One of only two Delahaye 135 M Coupe built by Antem This Delahaye 135 M Coupe chassis no. 800990 has a breathtaking design with lines particularly fluid Totally restored Record with pictures of the restoration available Very few miles covered since the extensive restoration This Delahaye has a French registration
Body made by Pourtout in 1948 First example of this "transition" model combining the pre-war style and the integral pontoon line Was exhibited on the Pourtout stand at the 1948 Paris Motor Show Participated in many Concours dâElÃ©gance (like Enghein-les-Bains in 1949 or the concours of "La Grande Cascade" at the Bois de Boulogne in 1949 too) Property of the Marquis de Cuevas in 1952 (he owned and managed a famous ballet company) It then went through the hands of several French owners In 1988-1989, the body, paintwork and upholstery of the car were restored by the Atelier Automobiles Anciennes in Chambray-les-Tours (AAAT) Claude Pourtout, Marcelâs Pourtout son, who supervised the restoration work, certified that this car was built by his fatherâs company Sold at an auction in New York in 1989, the car has since been part of various American collections This matching number car works perfectly. Only 43,405 km from new. Ready to appear at the main international Concours dâElegance events US papers. European taxes paid.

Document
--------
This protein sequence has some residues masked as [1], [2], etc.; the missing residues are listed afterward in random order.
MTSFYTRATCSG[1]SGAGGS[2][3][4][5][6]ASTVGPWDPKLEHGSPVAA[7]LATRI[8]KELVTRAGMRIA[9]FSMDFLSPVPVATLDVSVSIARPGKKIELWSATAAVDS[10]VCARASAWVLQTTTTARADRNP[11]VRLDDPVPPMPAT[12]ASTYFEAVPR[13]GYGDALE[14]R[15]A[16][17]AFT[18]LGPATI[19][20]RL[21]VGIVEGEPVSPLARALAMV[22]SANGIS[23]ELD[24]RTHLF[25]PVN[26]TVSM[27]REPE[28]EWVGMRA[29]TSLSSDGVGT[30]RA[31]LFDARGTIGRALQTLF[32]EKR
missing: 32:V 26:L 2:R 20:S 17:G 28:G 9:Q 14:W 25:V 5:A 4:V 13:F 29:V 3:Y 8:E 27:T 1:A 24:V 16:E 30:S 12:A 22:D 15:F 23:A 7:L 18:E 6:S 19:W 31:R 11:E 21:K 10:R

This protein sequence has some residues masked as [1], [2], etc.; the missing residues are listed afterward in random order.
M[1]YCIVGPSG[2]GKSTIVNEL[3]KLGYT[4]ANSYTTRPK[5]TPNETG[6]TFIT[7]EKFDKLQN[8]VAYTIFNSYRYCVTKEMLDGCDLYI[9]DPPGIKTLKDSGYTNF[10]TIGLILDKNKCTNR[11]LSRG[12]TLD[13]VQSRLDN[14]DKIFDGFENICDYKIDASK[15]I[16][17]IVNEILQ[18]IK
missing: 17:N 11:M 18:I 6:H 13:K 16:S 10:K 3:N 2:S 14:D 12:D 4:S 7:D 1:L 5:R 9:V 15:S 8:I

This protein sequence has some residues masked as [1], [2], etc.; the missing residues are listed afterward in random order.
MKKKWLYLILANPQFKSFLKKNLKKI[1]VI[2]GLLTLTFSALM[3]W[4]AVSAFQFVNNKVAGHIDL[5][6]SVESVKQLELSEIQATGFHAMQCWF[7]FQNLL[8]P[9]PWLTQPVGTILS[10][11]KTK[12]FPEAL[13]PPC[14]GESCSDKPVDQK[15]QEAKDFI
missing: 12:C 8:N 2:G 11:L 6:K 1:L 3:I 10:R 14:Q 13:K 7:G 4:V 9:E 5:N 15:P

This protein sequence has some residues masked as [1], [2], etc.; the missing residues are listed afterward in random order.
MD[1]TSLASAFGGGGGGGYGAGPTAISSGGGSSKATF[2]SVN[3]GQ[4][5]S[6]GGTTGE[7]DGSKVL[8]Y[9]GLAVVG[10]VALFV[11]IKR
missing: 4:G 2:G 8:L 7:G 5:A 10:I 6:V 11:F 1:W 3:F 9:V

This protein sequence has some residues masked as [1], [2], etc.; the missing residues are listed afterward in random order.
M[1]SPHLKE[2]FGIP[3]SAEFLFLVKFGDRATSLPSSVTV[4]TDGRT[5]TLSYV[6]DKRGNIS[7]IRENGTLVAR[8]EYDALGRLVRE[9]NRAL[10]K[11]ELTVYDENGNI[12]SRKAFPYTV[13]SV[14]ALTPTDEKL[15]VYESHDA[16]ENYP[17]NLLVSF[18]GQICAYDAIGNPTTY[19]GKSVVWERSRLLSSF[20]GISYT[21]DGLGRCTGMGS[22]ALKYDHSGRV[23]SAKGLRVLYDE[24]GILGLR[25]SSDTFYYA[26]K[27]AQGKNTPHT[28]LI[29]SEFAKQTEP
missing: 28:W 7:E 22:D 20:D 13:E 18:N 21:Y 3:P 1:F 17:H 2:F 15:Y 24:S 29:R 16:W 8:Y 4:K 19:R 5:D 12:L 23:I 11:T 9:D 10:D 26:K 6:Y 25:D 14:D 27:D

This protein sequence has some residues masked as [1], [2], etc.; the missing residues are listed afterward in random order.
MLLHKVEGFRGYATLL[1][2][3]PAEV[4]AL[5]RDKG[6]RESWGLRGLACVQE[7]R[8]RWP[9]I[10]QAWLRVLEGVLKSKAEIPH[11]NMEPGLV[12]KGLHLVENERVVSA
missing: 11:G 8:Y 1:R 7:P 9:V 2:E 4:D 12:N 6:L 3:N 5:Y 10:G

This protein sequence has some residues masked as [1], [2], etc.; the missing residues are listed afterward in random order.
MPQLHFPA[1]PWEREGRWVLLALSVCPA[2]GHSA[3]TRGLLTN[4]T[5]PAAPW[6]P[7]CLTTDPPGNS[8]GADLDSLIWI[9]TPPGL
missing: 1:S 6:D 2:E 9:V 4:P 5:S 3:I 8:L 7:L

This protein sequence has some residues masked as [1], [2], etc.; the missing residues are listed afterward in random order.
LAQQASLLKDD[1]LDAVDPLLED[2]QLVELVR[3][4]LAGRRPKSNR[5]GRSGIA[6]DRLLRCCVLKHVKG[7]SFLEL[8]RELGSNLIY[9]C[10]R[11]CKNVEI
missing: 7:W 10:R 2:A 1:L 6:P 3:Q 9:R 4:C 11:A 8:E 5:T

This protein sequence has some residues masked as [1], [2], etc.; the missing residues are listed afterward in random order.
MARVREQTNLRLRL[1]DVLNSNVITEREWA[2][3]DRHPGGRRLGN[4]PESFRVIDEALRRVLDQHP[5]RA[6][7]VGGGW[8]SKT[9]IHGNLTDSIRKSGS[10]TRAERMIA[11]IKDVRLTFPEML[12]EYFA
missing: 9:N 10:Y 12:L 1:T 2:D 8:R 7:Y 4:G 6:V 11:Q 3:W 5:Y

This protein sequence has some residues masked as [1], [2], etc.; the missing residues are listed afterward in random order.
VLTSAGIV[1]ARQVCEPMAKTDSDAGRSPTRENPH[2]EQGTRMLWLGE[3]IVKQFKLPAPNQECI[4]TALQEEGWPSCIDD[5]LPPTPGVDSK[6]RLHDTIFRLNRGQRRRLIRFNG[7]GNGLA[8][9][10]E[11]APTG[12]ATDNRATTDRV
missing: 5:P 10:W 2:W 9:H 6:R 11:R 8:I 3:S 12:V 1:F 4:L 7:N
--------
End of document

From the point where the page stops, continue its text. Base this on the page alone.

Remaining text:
1936 Delahaye 135 Competition Disappearing Top Convertible Figoni et Falaschi, Paris Chassis No. 46864 Engine No. 46864 All numbers matching throughout All owners known from new Original Figoni body #581 Extensive documentation, history Figoni Patented Disappearing Top Competition engine, chassis and transmission Competition history Original Owner's Manual 100 Point/Concours Condition This 1936 135 Competition Disappearing Top Convertible is notable for many reasons, including its streamlined design by Joseph Figoni, with the Figoni et Falaschi patented (795.769) disappearing top, pioneered on this car. It was specially ordered when new, to be equally at home on a boulevard... or on a racetrack. It has a racing engine, gearbox and chassis. It is restored to 100-point level for Concours d'Elegance competition, and is the winner of many prestigious concours awards. But most importantly, as the premier example of 1930s French coachbuilding, this beautiful automobile can be seen and valued as fine art, with all the implications for further appreciation that the fine art market commands. “A true movable feast for the eyes.” “The chassis 46864 is correct in all respects” -- Club Delahaye France Archives Rarely do competitive racing chassis and engine and imaginative aerodynamic coachwork come together in the same car. This was Figoni et Falaschi's signature style applied to a convertible... the new flowing streamlined coachwork for which Figoni-Falaschi would become internationally famous. It most dramatically illustrates Figoni’s famed streamlined creations, in this case for a wealthy Parisian named Wolf, a personal friend of Figoni’s. Wolf could afford the best of the best, so he challenged Delahaye and Figoni to create a car with elegant line, fine et elancée, with the fast and reliable Competition 3.5 liter six-cylinder engine, and the competition chassis... bearing in mind his intent to race the car and enter in rallies, as well as concours events and various showings for Figoni. “This is one of the most elegant creations of Joseph Figoni and one of the most important Delahaye cars.” -- Club Delahaye France Archives This design is a one-off, piece unique, combining the Delahaye identity in the grille and hood with generous teardrop fenders flanking Marchal headlights tucked tightly to the grille and a pair of Marchal fog lights fitted low below them. The fender shape is echoed at the rear with skirts enclosing the rear tires. Chrome accents highlight the fender trailing edges matching the chrome accent sweeping back from the peak of the grille, down across the doors then filling the rear fender joint and small chrome spline down the rear deck. Monsieur Wolf granted the privilege of showing his car to his close friend Figoni, for tours and other showings of the streamlined coachwork. Figoni himself drove this car, as Wolf’s eyesight was poor enough to limit his driving. Later, Wolf hired the famous French racing team of Guy Mairesse and Paul Vallée to campaign the car in various racing events. We have a photo of the team piloting the car in the Rallye de Monte Carlo in 1949, kindly supplied by Claude Figoni, Joseph’s son. The car achieved sixth place out of a field of 230 cars, in an extremely difficult and dangerous race on the rutted muddy wreck-strewn roads of postwar Europe. You'll appreciate the gorgeous interior's sparkling jewel-like engine-turned dashboard, soft and supple light gray (gris) quill ostrich leather seats and door panels, piped in dark blue leather. The light-colored upholstery is a perfect complement for the stunning Bleu Foncé exterior. Carpets are dark blue as is the soft top and trunk lining. There are so many small touches that make this car unique -- like the upswept curve at the center base of the folding windshield, a theme picked up on the polished wood door panels, and on the upholstery. And, the car also has a set of matching fitted luggage as per the original build sheet. The luggage is finished in reverse colors of dark blue (bleu foncé) quill ostrich with gray (gris) edging and handles. The entire ensemble of internationally competitive wind-cheating luxury coachwork is simply breathtaking. Refined detailed elegance and streamlined design combine masterfully with competition engine and chassis in this piece unique objet d’art, considered to be one of Joseph Figoni’s finest creations. Show, tour or simply stare at her; a visual feast. To be savored.